EURO has nowhere to go but higher

Event risk will dominate the remainder of this trading week. The insurance premiums of the mid-term elections have been priced in. Now, it’s time to turn our focus to the remaining G8 Cbanks and the North American employment reports. Today’s FOMC announcement is expected to set the trading tone for the remainder of the year. Unless we are totally blindsided by Helicopter Ben (it’s rumored that he may hold a press conference directly after the FOMC release to explain all), capital markets focus could gravitate back towards the Euro-zone. The NFP is certainly a work in progress, but, we all know that the unemployment rate hovers close to +10%, so that’s not a game changer. The Irish situation is quickly heading towards an IMF bailout. Why not take the Fed’s lead? The Fed is expected to buy US treasuries to reduce interest rates, boost the economy and indirectly encourage weaker dollar holdings. In Europe we get the opposite effect as QE actions will only support the EUR. The biggest threat to the EUR is the risk of a breakup. When Trichet intervenes by buying Irish or Greek debt, it is EUR positive as it reduces solvency pressures. The currency has no way to go but up.

The US$ is mixed in the O/N trading session. Currently it is lower against 9 of the 16 most actively traded currencies in a ‘subdued’ trading range.

Forex heatmap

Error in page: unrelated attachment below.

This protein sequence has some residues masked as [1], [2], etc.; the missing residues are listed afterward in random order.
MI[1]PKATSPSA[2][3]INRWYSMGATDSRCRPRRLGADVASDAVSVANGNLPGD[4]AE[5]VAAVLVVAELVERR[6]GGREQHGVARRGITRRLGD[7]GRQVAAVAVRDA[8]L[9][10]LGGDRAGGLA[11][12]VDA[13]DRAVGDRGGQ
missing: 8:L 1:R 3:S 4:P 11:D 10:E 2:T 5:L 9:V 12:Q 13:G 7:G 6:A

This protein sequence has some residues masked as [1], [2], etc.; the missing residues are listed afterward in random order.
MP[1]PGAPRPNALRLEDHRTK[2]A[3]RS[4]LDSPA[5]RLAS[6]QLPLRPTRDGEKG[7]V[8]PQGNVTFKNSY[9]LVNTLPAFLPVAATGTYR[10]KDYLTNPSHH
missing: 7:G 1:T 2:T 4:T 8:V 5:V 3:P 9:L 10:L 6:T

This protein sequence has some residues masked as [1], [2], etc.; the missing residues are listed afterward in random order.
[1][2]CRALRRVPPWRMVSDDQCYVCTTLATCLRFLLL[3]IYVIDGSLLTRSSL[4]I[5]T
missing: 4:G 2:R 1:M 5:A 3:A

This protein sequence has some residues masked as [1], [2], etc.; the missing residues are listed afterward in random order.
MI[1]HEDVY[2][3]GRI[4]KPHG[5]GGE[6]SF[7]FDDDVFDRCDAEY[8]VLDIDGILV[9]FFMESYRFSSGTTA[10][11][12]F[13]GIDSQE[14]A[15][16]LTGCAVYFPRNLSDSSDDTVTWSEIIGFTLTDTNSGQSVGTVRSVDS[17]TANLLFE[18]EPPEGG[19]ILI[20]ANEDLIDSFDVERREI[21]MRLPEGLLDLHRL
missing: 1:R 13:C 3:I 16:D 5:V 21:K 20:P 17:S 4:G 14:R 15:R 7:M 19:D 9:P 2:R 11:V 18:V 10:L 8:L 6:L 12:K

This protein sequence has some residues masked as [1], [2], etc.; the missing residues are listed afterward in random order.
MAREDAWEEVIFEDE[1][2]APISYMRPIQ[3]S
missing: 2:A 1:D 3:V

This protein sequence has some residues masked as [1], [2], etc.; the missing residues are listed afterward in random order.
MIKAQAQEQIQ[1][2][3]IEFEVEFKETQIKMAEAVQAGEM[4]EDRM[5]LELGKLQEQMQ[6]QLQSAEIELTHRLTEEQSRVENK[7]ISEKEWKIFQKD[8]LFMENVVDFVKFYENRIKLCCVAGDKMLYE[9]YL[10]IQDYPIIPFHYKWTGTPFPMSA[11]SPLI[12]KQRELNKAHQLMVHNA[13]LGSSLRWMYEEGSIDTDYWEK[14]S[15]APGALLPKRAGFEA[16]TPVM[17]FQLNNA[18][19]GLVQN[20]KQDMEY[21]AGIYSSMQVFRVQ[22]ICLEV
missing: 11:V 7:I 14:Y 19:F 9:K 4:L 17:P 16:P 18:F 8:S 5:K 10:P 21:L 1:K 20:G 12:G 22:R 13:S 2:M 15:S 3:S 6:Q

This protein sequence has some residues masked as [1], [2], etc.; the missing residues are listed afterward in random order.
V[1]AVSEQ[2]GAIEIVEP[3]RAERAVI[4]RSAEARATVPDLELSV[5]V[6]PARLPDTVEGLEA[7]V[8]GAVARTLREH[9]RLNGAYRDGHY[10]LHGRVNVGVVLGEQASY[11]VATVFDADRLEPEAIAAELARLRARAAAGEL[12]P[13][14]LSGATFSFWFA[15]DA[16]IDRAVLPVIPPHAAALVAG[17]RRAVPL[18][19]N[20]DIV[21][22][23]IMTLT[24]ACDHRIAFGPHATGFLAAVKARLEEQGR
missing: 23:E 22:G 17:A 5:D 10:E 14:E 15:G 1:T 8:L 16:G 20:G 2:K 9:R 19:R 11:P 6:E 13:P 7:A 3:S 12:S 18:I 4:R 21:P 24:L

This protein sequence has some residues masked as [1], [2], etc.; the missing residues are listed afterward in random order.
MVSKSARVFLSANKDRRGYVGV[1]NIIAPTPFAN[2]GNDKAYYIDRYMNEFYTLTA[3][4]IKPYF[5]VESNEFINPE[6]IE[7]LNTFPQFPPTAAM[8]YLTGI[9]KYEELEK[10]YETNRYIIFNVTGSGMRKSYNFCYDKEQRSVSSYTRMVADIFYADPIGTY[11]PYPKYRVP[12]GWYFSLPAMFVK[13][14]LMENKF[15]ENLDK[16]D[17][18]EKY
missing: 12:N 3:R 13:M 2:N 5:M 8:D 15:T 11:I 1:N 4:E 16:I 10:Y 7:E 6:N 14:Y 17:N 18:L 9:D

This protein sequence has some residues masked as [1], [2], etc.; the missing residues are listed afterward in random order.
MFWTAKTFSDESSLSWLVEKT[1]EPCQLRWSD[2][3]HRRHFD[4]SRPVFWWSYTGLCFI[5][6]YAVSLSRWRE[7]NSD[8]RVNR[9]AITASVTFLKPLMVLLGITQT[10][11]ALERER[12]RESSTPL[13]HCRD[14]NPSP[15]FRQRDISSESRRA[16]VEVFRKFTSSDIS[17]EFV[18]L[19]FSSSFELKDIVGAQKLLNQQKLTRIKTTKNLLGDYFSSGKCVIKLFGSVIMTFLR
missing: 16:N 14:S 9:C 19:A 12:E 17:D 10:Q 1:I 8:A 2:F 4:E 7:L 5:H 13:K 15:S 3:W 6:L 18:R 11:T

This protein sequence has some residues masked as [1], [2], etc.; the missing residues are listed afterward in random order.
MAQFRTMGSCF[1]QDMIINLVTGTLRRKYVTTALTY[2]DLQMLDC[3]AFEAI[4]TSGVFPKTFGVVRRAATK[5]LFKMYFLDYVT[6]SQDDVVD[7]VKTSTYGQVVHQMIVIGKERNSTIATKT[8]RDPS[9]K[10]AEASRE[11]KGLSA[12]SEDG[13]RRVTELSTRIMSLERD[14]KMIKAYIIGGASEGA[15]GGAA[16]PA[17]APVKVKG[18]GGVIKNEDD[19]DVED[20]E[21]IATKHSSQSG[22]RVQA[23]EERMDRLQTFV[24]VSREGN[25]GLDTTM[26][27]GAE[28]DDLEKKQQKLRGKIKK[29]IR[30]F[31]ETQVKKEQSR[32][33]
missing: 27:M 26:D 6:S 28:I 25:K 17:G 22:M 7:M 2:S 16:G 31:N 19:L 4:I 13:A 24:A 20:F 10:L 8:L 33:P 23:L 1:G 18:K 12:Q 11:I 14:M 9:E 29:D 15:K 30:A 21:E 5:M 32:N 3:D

What can we expect from the Fed today? Consensus seems to have settled on an announcement of about $500b in purchases of longer-term US Treasury securities over the next six months. This could take the shape of a $100b per month for five to six months or perhaps it may be front loaded, either way, policy makers will make it clear that they are ready to extend these purchases if need be (LSAP-for longer-term securities purchases). Will this week’s stronger than anticipated Oct. ISM manufacturing affect today’s decision? It’s not expected to, any member with concerns will perhaps be more vocal during the meeting. Fed officials need US economic growth to perform for an ‘extended period’. One data point does not make a trend. The agreed amount will be along with the MBS reinvestment program (to remain unchanged). It’s worth noting that the Open Market desk reinvests $20-$30b each month in repayments of principal on the agency securities and the MBS’s that it bought over the past two years. Analyst’s note that they are reinvesting in Treasuries and do not see a need for change. The main advantage is probably for liquidity purposes. FI traders expect the Fed to go further out the curve. During QE1, Ben concentrated on the 2-10-year sector and potentially using the new LASP approach will require investing in duration. It’s expected that the FOMC will strengthen their rate commitment language. This will require them to tinker with the expectation language and clarify that such expectations are ‘still unrealistic’. It would be a part of the general strategy to reduce longer-term rate expectations. The masses do not see any required changes to the copy that covers recent economic and inflation developments.